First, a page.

Just because everyone else is doing something does not make it right. We’ve heard this refrain from a young age. But sometimes it makes good sense to follow conventional wisdom or “best practice.” In shaping a foundation’s grantmaking or evaluation approaches, the first step in deciding whether to go with the flow or to deviate from the group is to know exactly where everyone stands. The recently-released exploratory work from CEP and CEI to help define the scope and dimensions of evaluation in the field of philanthropy is tremendously valuable for foundations interested in getting the most out of their evaluation and learning investments.
The report, titled Benchmarking Foundation Evaluation Practices, can help foundation leaders identify the right questions to ask, such as: How many evaluation staff should we have? And, to whom should they report?
At the Walton Family Foundation (WFF), where I head up our evaluation efforts, we have built out our evaluation and learning framework over the past five years. We now have eight full-time evaluation and learning staff (as context, we have 94 total staff and gave approximately $375 million in 2015). Below, I offer some quick observations of noteworthy findings from the report and share some of the questions we are asking.
Some quick positive takeaways:
- Perhaps the most important function a learning and evaluation staff can serve is to inform strategy both at the outset and mid-course of a project or initiative. So, it is encouraging that 90% of evaluation teams are providing research or data to inform grantmaking strategy, and 87% spend time helping to refine grantmaking strategy during implementation.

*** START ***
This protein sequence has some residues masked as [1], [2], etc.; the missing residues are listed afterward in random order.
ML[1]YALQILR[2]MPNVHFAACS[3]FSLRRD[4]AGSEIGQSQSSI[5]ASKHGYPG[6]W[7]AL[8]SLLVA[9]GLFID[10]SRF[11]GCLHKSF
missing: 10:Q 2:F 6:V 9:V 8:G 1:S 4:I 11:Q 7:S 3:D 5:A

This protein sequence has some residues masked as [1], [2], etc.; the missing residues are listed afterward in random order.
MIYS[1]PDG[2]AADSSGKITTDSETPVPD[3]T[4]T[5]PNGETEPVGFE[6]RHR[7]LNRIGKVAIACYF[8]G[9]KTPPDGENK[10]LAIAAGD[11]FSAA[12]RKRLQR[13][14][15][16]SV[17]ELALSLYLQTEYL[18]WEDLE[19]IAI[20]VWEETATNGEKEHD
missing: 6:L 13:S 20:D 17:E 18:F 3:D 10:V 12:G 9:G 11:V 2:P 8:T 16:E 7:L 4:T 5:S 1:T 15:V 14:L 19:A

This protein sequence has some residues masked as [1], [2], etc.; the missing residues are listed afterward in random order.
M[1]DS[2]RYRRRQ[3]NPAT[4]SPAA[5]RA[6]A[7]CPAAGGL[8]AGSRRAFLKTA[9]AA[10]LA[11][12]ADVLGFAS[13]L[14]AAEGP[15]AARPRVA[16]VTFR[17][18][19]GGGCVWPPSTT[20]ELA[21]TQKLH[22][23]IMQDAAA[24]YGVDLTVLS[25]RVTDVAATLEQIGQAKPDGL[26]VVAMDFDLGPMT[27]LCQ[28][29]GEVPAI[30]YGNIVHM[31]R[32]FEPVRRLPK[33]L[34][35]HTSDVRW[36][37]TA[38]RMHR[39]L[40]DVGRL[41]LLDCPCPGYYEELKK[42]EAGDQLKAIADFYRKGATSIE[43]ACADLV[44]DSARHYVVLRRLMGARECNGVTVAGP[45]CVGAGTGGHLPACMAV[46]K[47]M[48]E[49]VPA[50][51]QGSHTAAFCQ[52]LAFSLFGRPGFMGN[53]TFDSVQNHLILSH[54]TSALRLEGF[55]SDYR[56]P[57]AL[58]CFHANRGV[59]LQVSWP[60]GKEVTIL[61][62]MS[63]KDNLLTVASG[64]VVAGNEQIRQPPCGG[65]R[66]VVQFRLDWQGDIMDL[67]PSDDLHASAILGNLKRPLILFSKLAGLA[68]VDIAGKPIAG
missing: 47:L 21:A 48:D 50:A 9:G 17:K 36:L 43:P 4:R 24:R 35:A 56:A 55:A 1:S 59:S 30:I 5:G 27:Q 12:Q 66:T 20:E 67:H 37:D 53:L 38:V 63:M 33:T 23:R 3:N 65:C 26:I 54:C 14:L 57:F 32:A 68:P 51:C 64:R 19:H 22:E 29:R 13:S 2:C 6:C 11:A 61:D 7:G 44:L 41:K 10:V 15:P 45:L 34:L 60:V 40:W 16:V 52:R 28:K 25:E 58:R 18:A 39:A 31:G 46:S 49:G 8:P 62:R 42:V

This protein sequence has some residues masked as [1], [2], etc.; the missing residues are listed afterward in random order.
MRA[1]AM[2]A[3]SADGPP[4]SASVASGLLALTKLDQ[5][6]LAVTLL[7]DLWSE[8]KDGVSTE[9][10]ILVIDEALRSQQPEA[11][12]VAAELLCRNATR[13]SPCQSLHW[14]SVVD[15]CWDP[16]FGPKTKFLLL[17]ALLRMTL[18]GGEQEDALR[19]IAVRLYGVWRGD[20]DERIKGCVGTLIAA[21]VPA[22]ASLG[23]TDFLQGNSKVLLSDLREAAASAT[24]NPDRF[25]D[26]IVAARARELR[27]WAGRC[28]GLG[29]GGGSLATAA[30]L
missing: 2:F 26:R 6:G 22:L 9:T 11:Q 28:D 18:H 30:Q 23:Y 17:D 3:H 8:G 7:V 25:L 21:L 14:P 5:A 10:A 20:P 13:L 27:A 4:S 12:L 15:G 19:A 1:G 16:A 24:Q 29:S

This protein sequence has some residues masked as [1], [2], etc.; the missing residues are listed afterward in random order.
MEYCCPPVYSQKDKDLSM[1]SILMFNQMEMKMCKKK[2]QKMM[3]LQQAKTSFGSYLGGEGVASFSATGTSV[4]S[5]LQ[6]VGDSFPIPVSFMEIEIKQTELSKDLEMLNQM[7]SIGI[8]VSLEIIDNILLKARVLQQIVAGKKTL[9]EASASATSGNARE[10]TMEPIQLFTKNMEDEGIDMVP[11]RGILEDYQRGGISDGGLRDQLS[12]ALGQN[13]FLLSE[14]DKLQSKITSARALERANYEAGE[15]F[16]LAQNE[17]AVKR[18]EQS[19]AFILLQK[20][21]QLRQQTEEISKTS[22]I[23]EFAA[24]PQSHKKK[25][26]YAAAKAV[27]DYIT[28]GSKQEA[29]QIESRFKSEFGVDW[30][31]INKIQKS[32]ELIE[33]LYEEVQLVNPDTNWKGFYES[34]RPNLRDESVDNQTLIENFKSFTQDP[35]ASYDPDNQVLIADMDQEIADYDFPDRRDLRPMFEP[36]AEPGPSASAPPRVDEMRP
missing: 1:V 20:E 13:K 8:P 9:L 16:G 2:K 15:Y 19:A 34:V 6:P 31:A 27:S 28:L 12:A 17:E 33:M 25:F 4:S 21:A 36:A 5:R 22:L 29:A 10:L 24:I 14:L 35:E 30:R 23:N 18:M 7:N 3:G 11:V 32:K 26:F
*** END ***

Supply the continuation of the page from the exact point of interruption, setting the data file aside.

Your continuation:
- It is heartening to see that 50% of respondents in the study — senior evaluation or program staff at U.S. and Canadian foundations giving at least $10 million annually, or Evaluation Roundtable members — agreed that funding levels for learning and evaluation have increased relative to program budgets over the past two years. Spending roughly 3% of the budget to learn better how to spend the other 97% makes good sense. The survey data, and our experience at WFF, also suggest that sometimes it can take a little while to demonstrate the value of evaluation investments. But the field is headed in the right direction.
Things to consider further:
- Half of respondents report doing at least nine different evaluation and learning activities, and ever-expanding roles for evaluation staff have been trending recently, as the Center for Evaluation Innovation et al. noted in 2013. On the one hand, this may suggest that evaluation team members are considered valued colleagues who can contribute across a range of activities. On the other, it may be important for evaluation staff not to be stretched too thin or pulled away from where evaluation expertise is most needed. We love being included, but when should evaluation staff decline to engage on a new task?